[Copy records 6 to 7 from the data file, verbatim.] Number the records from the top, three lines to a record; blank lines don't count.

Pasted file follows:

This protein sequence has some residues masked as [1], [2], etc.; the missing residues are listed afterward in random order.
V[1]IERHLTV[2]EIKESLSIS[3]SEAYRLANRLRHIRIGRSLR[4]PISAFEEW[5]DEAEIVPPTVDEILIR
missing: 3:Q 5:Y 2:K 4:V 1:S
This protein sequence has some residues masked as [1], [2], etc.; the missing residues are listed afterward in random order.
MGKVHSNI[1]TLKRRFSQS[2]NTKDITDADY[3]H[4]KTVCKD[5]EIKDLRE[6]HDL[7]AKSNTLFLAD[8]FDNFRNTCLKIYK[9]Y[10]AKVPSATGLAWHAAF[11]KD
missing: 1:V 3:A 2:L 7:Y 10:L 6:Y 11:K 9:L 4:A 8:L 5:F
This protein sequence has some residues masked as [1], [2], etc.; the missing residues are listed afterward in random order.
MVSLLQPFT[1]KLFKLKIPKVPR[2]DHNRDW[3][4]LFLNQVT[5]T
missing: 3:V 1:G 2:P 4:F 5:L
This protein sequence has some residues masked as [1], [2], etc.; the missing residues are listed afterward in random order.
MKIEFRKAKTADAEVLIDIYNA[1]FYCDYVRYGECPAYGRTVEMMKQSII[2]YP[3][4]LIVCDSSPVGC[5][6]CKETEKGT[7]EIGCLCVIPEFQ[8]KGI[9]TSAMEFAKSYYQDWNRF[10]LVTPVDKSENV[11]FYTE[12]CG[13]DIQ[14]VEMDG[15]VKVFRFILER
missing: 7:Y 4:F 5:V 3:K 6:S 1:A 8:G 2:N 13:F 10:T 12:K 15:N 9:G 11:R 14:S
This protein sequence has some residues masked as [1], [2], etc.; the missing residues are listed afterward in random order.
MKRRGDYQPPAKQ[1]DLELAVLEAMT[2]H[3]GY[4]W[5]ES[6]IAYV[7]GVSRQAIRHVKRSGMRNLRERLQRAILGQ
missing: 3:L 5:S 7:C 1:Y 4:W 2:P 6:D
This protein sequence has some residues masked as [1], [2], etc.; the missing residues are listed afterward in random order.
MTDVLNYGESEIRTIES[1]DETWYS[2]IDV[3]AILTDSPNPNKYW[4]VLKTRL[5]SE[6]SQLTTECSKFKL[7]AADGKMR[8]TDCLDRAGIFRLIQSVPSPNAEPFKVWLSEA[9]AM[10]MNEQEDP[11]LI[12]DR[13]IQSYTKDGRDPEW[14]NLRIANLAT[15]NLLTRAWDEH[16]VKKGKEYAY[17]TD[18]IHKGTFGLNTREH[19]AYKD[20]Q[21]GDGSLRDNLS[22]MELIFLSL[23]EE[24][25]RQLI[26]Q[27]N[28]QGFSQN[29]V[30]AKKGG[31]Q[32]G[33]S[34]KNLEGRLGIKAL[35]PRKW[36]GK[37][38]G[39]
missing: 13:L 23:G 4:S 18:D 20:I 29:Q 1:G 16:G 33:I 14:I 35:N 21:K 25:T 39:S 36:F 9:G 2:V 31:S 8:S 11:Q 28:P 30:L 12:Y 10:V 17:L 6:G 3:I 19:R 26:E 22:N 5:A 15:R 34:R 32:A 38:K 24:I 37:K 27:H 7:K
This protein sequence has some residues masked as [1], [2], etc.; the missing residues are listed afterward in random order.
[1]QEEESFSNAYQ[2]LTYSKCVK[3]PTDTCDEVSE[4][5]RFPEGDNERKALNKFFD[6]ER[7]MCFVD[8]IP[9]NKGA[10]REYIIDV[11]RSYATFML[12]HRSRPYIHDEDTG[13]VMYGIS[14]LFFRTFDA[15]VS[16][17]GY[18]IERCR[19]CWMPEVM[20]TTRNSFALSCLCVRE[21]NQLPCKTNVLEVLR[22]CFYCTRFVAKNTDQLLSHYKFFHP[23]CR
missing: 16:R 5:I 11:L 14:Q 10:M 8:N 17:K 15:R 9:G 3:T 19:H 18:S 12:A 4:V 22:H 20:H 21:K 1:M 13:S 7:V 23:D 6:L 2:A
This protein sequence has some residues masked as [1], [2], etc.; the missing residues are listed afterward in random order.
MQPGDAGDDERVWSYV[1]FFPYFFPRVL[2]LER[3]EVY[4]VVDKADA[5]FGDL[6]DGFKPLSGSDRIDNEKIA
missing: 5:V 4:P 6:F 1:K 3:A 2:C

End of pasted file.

This protein sequence has some residues masked as [1], [2], etc.; the missing residues are listed afterward in random order.
MTDVLNYGESEIRTIES[1]DETWYS[2]IDV[3]AILTDSPNPNKYW[4]VLKTRL[5]SE[6]SQLTTECSKFKL[7]AADGKMR[8]TDCLDRAGIFRLIQSVPSPNAEPFKVWLSEA[9]AM[10]MNEQEDP[11]LI[12]DR[13]IQSYTKDGRDPEW[14]NLRIANLAT[15]NLLTRAWDEH[16]VKKGKEYAY[17]TD[18]IHKGTFGLNTREH[19]AYKD[20]Q[21]GDGSLRDNLS[22]MELIFLSL[23]EE[24][25]RQLI[26]Q[27]N[28]QGFSQN[29]V[30]AKKGG[31]Q[32]G[33]S[34]KNLEGRLGIKAL[35]PRKW[36]GK[37][38]G[39]
missing: 13:L 23:G 4:S 18:D 20:I 29:Q 1:G 16:G 33:I 14:I 35:N 21:K 25:T 39:S 36:F 9:G 2:V 31:S 8:S 11:Q 28:P 30:L 12:Y 10:V 17:L 6:G 3:I 19:R 26:E 22:N 5:A 15:R 34:R 32:A 38:K 24:I 37:K 27:H 7:K
This protein sequence has some residues masked as [1], [2], etc.; the missing residues are listed afterward in random order.
[1]QEEESFSNAYQ[2]LTYSKCVK[3]PTDTCDEVSE[4][5]RFPEGDNERKALNKFFD[6]ER[7]MCFVD[8]IP[9]NKGA[10]REYIIDV[11]RSYATFML[12]HRSRPYIHDEDTG[13]VMYGIS[14]LFFRTFDA[15]VS[16][17]GY[18]IERCR[19]CWMPEVM[20]TTRNSFALSCLCVRE[21]NQLPCKTNVLEVLR[22]CFYCTRFVAKNTDQLLSHYKFFHP[23]CR
missing: 16:R 5:I 11:L 14:Q 10:M 8:N 17:K 15:R 9:G 3:T 19:H 18:S 12:A 4:V 22:H 20:H 21:K 1:M 13:S 7:V 23:D 6:L 2:A